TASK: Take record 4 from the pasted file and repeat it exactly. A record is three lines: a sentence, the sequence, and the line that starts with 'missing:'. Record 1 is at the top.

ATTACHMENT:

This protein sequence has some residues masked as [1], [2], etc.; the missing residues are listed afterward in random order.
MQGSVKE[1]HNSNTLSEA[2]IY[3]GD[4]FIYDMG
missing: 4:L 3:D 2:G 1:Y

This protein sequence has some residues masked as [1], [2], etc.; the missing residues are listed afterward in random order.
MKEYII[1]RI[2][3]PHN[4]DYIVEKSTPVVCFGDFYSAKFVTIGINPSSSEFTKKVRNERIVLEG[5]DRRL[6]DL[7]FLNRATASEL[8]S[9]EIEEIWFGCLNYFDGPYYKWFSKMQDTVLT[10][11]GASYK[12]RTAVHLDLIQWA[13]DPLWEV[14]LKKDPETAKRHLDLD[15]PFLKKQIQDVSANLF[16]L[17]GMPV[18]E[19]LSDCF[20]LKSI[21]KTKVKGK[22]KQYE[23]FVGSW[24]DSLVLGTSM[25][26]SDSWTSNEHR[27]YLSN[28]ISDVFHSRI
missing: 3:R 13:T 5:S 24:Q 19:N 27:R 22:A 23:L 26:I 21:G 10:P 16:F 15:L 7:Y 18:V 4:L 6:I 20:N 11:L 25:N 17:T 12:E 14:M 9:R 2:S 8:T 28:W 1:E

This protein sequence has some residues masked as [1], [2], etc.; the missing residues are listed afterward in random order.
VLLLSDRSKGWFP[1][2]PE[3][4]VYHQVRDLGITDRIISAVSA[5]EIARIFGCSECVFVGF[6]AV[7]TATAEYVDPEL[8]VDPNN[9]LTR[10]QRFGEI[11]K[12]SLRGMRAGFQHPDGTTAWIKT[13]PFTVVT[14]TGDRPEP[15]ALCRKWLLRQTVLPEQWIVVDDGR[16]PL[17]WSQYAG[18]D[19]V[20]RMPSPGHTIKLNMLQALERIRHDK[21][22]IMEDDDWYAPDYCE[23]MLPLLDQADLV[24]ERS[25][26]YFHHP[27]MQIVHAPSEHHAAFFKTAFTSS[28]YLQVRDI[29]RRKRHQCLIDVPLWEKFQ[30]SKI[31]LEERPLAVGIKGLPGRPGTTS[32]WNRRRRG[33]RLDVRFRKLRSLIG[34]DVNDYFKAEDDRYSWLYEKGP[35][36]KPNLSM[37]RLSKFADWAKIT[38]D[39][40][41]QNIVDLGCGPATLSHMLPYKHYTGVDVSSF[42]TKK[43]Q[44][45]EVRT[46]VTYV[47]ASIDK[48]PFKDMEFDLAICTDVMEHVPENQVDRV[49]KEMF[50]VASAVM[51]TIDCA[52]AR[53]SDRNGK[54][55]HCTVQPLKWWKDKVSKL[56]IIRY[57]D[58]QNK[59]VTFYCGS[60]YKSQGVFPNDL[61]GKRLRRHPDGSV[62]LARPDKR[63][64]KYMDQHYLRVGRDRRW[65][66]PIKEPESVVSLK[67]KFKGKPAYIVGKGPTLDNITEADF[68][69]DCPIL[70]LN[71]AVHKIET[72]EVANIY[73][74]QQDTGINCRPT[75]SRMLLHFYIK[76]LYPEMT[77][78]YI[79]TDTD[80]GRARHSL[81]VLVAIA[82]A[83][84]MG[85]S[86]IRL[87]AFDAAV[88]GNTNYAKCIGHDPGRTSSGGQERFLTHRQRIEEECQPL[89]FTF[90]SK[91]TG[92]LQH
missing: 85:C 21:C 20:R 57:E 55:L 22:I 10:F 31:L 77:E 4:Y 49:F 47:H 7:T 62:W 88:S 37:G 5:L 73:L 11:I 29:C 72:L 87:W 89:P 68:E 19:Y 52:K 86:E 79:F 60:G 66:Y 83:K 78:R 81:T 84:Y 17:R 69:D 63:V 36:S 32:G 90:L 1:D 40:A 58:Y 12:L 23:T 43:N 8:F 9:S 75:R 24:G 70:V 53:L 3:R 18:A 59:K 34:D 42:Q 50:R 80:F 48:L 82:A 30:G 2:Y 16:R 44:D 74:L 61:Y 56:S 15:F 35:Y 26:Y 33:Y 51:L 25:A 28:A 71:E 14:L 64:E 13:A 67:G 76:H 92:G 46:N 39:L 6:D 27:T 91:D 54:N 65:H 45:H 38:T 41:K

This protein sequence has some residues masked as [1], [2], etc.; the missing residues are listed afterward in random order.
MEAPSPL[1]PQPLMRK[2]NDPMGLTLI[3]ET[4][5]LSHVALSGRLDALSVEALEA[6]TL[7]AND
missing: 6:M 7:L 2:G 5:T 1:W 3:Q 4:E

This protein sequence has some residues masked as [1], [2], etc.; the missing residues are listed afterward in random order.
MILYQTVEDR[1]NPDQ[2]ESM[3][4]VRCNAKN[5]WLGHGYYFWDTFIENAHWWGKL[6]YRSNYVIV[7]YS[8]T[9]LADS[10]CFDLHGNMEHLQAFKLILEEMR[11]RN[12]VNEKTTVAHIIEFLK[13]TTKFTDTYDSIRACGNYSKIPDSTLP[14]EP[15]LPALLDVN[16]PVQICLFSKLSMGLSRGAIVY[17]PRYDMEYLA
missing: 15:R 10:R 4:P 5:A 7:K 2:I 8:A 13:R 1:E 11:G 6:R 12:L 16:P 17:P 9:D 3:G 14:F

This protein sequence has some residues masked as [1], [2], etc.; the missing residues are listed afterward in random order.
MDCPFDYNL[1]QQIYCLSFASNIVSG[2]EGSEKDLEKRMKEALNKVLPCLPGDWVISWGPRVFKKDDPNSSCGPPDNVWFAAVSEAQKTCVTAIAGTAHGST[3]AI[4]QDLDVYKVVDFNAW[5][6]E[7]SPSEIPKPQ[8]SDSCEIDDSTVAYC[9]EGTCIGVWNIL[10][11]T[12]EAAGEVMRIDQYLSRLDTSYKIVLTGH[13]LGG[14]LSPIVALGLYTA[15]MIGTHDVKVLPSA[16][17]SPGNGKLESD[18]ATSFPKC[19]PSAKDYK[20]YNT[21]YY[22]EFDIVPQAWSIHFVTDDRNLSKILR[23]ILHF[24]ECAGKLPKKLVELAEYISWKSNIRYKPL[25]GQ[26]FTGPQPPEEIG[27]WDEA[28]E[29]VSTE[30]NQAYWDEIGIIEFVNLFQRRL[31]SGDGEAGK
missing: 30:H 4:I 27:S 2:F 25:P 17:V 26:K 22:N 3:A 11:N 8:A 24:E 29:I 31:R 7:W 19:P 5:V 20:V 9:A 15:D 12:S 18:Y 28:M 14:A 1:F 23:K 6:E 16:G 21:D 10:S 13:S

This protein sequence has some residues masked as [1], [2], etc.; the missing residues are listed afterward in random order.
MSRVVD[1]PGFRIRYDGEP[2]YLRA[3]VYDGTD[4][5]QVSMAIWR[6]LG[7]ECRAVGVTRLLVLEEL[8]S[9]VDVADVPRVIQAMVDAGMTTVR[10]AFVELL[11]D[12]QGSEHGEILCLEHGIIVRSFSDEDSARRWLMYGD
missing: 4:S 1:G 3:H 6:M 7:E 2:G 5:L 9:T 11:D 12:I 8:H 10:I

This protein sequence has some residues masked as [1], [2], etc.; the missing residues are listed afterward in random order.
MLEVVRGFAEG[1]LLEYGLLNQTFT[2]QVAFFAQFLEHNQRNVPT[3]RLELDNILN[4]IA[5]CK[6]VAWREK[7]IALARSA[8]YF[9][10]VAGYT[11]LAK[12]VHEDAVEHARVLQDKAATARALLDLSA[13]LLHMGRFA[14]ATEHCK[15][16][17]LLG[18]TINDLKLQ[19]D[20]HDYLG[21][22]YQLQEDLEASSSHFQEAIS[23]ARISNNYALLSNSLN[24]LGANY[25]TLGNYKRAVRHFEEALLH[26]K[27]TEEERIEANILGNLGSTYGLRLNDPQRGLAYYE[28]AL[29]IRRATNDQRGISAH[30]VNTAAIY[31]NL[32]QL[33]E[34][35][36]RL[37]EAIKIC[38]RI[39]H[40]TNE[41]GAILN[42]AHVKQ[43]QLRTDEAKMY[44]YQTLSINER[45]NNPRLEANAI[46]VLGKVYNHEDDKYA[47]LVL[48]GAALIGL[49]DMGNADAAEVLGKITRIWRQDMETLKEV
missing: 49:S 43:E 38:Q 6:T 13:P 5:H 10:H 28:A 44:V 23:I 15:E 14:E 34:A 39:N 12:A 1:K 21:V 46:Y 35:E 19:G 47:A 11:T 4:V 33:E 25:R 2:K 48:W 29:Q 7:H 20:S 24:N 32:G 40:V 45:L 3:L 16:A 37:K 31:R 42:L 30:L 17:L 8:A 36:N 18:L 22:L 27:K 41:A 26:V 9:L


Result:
This protein sequence has some residues masked as [1], [2], etc.; the missing residues are listed afterward in random order.
MEAPSPL[1]PQPLMRK[2]NDPMGLTLI[3]ET[4][5]LSHVALSGRLDALSVEALEA[6]TL[7]AND
missing: 6:M 7:L 2:G 5:T 1:W 3:Q 4:E